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What is a disciplinary appeal letter? + free template

What is a disciplinary appeal letter? + free template

A disciplinary appeal letter is a formal document that an employee submits if they disagree with a disciplinary decision taken against them on the part of you or management.

The way you manage the disciplinary appeal process can not only have legal consequences but also reflect on your business values and your commitment to transparency and fairness — so knowing how to respond to a disciplinary appeal letter is key. 

I have some experience in this area, and I’d like to provide some insights and practical advice on how to deal with these scenarios with confidence and legal compliance. This guide will also include a downloadable template for a disciplinary appeal letter that you can customise for yourself.

What is a disciplinary appeal letter?

A disciplinary appeal letter is a formal document wherein an employee expresses disagreement with disciplinary action taken against them.

In cases where an employee faces disciplinary action, they should have a chance to share their side. It’s a part of the process.

In the disciplinary appeal letter, they can dispute the findings, argue against the severity of the disciplinary action, or even just offer new information.

When an employee submits a disciplinary appeal letter, it’s a chance for them to share their perspective. It helps keep the disciplinary process fair, just and balanced.

What are the employee rights in the context of a disciplinary process?

You have specific responsibilities as an employer to make sure the disciplinary process is fair, and that you have a paper trail to prove it.

First off, you’ll have to provide a written notice of the right of appeal to the employee in question. It should be clear, concise, and timely. The employee should be informed of their right to an appeal. It sets the terms for a fair and clear process.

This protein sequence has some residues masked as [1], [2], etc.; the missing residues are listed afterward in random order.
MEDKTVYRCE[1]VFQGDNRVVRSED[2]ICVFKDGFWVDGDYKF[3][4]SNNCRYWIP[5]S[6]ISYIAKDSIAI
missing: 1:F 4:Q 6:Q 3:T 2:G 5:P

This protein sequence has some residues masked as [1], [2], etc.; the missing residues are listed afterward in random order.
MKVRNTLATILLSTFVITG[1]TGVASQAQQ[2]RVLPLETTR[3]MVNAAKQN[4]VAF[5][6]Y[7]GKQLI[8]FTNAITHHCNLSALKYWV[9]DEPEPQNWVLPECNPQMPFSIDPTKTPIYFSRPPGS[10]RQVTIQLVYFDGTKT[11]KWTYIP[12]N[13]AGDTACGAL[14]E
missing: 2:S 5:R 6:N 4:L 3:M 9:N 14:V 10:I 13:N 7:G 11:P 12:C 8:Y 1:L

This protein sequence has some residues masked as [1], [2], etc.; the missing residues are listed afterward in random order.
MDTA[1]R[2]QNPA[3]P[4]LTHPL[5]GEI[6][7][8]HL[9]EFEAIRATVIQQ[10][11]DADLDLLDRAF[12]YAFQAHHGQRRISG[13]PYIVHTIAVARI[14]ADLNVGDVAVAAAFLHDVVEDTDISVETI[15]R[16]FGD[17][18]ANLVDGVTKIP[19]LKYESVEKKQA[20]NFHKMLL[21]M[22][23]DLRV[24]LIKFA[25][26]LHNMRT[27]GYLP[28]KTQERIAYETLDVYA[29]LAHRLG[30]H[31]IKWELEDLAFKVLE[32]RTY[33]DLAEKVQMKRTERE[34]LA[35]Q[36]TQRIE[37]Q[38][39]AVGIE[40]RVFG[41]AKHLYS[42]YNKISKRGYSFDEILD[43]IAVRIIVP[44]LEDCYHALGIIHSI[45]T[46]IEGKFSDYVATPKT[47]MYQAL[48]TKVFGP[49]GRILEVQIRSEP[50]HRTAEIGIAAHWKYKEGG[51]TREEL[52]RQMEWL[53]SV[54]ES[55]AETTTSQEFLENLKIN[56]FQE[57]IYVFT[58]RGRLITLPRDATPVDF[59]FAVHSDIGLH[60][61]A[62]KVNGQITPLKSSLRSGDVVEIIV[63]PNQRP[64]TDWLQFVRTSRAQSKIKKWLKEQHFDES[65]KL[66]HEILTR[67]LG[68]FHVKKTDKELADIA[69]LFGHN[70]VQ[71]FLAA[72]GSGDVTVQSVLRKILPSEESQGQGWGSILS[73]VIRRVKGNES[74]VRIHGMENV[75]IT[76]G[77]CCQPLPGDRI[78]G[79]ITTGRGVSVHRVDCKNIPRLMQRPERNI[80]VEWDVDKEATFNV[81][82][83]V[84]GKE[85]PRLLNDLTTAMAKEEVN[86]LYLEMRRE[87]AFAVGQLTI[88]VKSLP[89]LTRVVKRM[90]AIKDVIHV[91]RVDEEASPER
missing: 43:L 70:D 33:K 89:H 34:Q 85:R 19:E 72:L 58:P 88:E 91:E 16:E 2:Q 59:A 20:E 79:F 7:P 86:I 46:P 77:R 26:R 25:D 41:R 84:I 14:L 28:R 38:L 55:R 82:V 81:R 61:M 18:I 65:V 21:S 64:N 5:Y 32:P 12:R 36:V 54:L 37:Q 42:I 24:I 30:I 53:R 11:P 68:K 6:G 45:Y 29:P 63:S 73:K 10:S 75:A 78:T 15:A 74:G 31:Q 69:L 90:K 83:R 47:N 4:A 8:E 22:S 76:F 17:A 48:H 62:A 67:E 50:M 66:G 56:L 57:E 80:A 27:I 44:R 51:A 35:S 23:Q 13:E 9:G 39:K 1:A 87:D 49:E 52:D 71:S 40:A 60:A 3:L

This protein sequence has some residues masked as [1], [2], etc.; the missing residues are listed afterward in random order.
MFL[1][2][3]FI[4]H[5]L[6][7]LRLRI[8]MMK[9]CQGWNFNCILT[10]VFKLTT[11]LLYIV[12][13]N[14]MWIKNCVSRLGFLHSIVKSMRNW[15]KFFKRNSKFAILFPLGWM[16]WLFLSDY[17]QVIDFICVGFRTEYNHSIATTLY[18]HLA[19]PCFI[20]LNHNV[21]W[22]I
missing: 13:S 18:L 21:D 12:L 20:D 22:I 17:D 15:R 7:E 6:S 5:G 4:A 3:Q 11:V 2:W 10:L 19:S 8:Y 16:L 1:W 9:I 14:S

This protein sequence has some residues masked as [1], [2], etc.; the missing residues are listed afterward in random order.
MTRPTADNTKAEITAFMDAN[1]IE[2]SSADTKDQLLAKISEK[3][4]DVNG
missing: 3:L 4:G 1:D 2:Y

It’s also important for an employee to be accompanied by someone during an appeal hearing if they wish. This can be a trade union representative or even just a colleague.

Not taking these steps can lead to serious legal repercussions. If the process is handled poorly, it can lead to claims of unfair dismissal. That can damage your brand’s reputation, and spiral into costly court battles.

Find out more about written warnings before dismissal for more context in our guide.

Components of a disciplinary appeal letter

A disciplinary appeal letter is a structured argument that requires careful consideration. Let’s break it down.


Here, the employee states their intention to appeal the disciplinary action. They must mention when the decision was made - to establish the focus of the letter from the beginning.


Then, the employee presents their version of events. Common points they might bring up include:

  • Disputing the facts of the case: The employee may challenge the interpretation of the evidence brought against them
  • Pointing out procedural errors: The employee may point out factual flaws in the disciplinary process itself
  • Providing new evidence: If new information comes to light, the employee may choose to present it
  • Questioning the severity: The employee may highlight that the punishment does not fit the offence, and that the measures taken were too harsh